If the price ascends and hits your stop loss, you will make a loss; if the price declines and hits your take profit, you will make a profit. Although a stop-loss order is generally an effective way to set a limit on how much you can lose on a trade, there is no guarantee that your trade will close at the specific price at which your stop loss is placed. If market liquidity is thin or if there is a price gap, you could easily get a worse price than you bargained for. Of course, your stop-loss order could also be filled at a better price than you anticipated if positive slippage occurred. Forex traders who carefully manage their risk and use acceptable amounts of leverage are unlikely to suffer notable losses due to price gaps that breach their stop-loss orders. Before placing a trade, a trader needs to know how much money he is willing to lose on that particular trade. This amount will influence the lot size of the trade and, in certain cases, the distance of the stop loss in pips.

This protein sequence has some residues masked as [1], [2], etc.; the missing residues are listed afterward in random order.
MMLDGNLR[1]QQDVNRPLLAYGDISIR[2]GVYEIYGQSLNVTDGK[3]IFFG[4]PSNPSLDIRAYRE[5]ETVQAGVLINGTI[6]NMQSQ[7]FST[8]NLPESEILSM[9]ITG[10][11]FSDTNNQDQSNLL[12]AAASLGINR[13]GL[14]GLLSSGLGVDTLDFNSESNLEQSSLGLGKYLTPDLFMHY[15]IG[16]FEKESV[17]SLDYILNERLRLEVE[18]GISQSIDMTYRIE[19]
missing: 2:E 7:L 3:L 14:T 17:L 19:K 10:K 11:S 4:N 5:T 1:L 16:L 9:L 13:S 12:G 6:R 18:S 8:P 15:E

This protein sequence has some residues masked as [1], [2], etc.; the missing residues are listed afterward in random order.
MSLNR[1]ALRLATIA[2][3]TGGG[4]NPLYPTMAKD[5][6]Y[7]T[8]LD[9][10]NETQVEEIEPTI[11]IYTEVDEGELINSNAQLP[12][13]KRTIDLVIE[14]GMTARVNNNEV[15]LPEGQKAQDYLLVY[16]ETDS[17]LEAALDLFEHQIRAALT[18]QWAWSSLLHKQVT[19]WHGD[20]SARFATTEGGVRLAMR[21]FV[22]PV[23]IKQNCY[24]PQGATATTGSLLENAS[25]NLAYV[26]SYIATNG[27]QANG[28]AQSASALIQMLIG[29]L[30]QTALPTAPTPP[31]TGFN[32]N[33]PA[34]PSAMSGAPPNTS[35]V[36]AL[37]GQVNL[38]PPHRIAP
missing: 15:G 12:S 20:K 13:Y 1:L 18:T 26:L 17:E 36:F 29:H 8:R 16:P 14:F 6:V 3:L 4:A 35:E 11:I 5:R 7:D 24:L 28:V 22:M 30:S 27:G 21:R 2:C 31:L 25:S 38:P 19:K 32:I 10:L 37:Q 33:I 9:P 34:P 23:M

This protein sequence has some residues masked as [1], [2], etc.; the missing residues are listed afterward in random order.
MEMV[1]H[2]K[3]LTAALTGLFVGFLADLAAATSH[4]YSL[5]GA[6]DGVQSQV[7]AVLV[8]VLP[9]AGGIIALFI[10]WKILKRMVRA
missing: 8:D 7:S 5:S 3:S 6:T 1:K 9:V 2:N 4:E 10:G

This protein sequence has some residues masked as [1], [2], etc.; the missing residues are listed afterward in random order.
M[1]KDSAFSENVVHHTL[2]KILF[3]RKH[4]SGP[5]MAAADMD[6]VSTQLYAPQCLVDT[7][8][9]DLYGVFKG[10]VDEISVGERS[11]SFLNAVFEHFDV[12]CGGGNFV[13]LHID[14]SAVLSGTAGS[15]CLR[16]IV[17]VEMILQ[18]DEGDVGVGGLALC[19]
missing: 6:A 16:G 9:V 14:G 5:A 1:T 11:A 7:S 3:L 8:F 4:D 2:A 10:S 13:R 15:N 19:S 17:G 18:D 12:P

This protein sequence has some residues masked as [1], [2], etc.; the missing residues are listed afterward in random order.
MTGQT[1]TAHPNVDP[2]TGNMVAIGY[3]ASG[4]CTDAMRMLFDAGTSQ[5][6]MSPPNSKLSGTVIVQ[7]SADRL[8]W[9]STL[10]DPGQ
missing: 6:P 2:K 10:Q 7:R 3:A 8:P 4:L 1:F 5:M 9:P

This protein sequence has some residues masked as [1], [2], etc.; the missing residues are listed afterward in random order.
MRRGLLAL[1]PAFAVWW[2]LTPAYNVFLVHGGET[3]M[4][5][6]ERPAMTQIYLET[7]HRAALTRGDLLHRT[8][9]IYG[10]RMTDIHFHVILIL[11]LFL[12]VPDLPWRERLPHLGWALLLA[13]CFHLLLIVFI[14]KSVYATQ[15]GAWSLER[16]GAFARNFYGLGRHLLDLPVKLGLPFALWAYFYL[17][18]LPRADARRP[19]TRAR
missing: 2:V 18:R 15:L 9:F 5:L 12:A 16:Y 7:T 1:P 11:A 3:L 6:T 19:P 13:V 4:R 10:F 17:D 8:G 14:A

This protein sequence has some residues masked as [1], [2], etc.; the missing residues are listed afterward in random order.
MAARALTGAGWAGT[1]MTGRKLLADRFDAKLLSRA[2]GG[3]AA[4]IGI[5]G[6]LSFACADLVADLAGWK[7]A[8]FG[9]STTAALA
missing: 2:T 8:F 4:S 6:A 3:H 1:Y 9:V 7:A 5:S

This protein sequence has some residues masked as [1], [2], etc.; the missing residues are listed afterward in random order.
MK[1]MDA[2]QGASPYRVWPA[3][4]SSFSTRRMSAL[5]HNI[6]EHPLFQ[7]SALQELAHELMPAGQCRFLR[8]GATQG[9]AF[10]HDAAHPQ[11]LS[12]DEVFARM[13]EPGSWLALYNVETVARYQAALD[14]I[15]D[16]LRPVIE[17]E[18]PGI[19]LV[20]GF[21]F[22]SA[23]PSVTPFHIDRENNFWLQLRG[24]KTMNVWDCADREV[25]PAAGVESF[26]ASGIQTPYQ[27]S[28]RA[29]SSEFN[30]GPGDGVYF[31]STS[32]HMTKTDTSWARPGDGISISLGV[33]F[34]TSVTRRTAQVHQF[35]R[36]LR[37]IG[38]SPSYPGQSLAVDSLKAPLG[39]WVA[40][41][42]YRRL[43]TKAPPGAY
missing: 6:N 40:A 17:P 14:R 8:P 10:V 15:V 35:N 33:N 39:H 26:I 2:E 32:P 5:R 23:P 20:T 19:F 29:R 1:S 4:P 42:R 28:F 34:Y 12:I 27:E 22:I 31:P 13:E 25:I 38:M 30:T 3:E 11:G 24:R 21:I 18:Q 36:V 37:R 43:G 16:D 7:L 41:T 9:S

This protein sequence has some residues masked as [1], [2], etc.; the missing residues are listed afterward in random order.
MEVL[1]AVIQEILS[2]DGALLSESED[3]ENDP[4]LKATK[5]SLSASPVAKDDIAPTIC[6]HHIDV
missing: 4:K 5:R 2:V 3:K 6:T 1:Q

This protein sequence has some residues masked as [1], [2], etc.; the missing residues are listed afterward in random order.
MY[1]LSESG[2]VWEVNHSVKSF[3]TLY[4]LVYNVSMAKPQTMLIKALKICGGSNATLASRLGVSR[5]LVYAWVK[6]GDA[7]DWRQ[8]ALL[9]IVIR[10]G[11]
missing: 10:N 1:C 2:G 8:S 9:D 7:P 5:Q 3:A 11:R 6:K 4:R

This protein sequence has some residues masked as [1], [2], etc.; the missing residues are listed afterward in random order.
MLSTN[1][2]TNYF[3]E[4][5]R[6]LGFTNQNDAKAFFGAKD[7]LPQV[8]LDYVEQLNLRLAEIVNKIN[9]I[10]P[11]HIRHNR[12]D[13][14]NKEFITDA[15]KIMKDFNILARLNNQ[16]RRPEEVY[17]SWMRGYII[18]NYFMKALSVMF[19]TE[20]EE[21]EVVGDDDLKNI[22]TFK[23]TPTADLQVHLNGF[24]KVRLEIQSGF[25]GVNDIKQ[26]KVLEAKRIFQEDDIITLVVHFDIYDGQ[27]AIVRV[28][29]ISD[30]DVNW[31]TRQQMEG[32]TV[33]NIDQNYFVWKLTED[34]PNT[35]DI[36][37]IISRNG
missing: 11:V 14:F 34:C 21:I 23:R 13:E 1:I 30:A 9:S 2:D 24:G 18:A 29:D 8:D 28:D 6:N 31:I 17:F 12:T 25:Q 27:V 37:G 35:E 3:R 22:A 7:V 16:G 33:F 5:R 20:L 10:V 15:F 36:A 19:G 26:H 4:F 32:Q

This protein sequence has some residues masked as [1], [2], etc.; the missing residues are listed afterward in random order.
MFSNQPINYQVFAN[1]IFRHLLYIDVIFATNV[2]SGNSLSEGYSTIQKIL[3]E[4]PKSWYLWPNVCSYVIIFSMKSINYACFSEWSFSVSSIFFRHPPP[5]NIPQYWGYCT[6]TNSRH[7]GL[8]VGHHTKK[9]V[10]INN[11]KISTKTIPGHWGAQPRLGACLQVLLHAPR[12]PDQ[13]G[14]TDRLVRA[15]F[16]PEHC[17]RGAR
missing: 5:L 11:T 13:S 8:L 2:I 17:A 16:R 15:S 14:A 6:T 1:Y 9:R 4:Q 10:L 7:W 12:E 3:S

How do I set a stop-loss?

Although it may seem obvious, there is more to setting a stop-loss than you may assume. And you will need to calculate your risk-reward ratio to ensure that you remain profitable over the long term.  

The risk-reward ratio represents the potential loss (risk) of a position compared to the potential gain (reward). A good ratio often sees the reward exceeding the risk. For example, you generally want a risk-reward ratio of 1:3, which means that for every dollar risked, there is a potential gain of three dollars.

A poor risk-reward ratio of 2:1 means risking twice the amount of potential reward, which could see your account wiped out very quickly.